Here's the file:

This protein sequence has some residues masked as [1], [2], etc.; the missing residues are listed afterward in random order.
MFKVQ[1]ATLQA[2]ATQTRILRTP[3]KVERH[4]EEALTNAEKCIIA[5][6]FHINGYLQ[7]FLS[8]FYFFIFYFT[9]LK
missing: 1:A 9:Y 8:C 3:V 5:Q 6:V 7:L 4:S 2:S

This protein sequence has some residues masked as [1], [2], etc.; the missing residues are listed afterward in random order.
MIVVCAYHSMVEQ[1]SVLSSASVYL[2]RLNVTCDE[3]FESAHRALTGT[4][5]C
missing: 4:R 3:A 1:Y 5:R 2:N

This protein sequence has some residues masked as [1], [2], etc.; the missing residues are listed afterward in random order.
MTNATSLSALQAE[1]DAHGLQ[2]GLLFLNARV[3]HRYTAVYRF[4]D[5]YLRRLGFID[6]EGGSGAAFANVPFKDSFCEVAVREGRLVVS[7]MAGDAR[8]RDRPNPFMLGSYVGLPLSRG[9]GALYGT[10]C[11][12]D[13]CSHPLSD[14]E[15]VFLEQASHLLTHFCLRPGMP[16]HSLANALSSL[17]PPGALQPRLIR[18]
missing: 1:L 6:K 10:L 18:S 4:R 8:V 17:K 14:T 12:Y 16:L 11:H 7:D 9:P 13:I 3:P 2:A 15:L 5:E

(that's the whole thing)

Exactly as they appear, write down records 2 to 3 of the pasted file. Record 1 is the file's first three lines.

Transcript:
This protein sequence has some residues masked as [1], [2], etc.; the missing residues are listed afterward in random order.
MIVVCAYHSMVEQ[1]SVLSSASVYL[2]RLNVTCDE[3]FESAHRALTGT[4][5]C
missing: 4:R 3:A 1:Y 5:R 2:N

This protein sequence has some residues masked as [1], [2], etc.; the missing residues are listed afterward in random order.
MTNATSLSALQAE[1]DAHGLQ[2]GLLFLNARV[3]HRYTAVYRF[4]D[5]YLRRLGFID[6]EGGSGAAFANVPFKDSFCEVAVREGRLVVS[7]MAGDAR[8]RDRPNPFMLGSYVGLPLSRG[9]GALYGT[10]C[11][12]D[13]CSHPLSD[14]E[15]VFLEQASHLLTHFCLRPGMP[16]HSLANALSSL[17]PPGALQPRLIR[18]
missing: 1:L 6:K 10:L 18:S 4:R 8:V 17:K 14:T 12:Y 16:L 11:H 7:D 9:P 13:I 3:P 2:A 15:L 5:E